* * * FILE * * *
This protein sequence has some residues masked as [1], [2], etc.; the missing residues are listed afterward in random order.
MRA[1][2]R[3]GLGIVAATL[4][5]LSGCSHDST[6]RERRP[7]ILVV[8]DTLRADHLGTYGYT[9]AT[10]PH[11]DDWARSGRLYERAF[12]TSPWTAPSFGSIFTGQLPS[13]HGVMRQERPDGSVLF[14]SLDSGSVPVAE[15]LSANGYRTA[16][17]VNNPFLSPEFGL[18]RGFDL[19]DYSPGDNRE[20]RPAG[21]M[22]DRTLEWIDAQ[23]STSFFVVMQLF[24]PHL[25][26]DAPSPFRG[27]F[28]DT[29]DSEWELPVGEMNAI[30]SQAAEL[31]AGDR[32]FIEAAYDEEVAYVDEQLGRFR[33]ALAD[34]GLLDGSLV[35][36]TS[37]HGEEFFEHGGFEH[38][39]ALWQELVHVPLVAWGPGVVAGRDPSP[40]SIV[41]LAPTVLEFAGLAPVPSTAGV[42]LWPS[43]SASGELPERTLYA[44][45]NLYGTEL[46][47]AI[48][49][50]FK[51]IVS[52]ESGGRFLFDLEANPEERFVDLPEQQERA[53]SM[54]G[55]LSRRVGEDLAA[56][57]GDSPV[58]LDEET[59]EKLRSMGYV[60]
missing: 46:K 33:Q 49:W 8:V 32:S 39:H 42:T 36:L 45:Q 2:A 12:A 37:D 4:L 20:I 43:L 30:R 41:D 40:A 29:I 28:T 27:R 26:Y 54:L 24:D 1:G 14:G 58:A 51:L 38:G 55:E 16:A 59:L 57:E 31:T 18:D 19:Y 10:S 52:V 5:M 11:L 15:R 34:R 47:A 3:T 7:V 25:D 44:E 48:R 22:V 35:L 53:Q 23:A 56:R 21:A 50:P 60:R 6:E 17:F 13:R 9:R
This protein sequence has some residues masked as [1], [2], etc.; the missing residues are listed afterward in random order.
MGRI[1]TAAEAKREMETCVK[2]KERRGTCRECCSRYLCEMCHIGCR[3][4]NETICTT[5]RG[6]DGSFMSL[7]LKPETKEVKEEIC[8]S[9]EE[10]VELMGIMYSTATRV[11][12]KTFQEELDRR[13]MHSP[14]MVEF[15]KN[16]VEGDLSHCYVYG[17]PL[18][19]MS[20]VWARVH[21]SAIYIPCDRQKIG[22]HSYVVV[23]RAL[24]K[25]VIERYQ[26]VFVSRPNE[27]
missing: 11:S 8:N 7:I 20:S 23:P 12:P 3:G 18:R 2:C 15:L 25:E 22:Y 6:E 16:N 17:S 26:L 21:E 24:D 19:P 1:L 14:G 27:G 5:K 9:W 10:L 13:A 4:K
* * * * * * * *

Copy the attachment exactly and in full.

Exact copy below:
This protein sequence has some residues masked as [1], [2], etc.; the missing residues are listed afterward in random order.
MRA[1][2]R[3]GLGIVAATL[4][5]LSGCSHDST[6]RERRP[7]ILVV[8]DTLRADHLGTYGYT[9]AT[10]PH[11]DDWARSGRLYERAF[12]TSPWTAPSFGSIFTGQLPS[13]HGVMRQERPDGSVLF[14]SLDSGSVPVAE[15]LSANGYRTA[16][17]VNNPFLSPEFGL[18]RGFDL[19]DYSPGDNRE[20]RPAG[21]M[22]DRTLEWIDAQ[23]STSFFVVMQLF[24]PHL[25][26]DAPSPFRG[27]F[28]DT[29]DSEWELPVGEMNAI[30]SQAAEL[31]AGDR[32]FIEAAYDEEVAYVDEQLGRFR[33]ALAD[34]GLLDGSLV[35][36]TS[37]HGEEFFEHGGFEH[38][39]ALWQELVHVPLVAWGPGVVAGRDPSP[40]SIV[41]LAPTVLEFAGLAPVPSTAGV[42]LWPS[43]SASGELPERTLYA[44][45]NLYGTEL[46][47]AI[48][49][50]FK[51]IVS[52]ESGGRFLFDLEANPEERFVDLPEQQERA[53]SM[54]G[55]LSRRVGEDLAA[56][57]GDSPV[58]LDEET[59]EKLRSMGYV[60]
missing: 46:K 33:Q 49:W 8:V 32:S 39:H 42:T 36:L 45:Q 2:A 12:A 37:D 4:L 20:I 43:L 30:R 41:D 40:A 29:I 28:T 27:R 26:Y 54:L 24:D 1:G 14:G 58:A 51:L 38:G 55:E 16:A 59:L 57:E 31:T 18:D 19:Y 10:S 52:V 5:M 11:L 15:R 34:R 47:A 3:T 7:V 25:D 44:E 48:R 22:V 35:L 53:Q 23:A 56:R 21:A 50:P 60:R 6:E 17:F 13:R 9:R
This protein sequence has some residues masked as [1], [2], etc.; the missing residues are listed afterward in random order.
MGRI[1]TAAEAKREMETCVK[2]KERRGTCRECCSRYLCEMCHIGCR[3][4]NETICTT[5]RG[6]DGSFMSL[7]LKPETKEVKEEIC[8]S[9]EE[10]VELMGIMYSTATRV[11][12]KTFQEELDRR[13]MHSP[14]MVEF[15]KN[16]VEGDLSHCYVYG[17]PL[18][19]MS[20]VWARVH[21]SAIYIPCDRQKIG[22]HSYVVV[23]RAL[24]K[25]VIERYQ[26]VFVSRPNE[27]
missing: 11:S 8:N 7:I 20:S 23:P 12:P 3:G 18:R 2:C 15:L 25:E 22:Y 6:E 16:N 17:S 26:L 21:E 24:D 19:P 1:L 14:G 27:G 5:K 9:W 10:L 13:A 4:K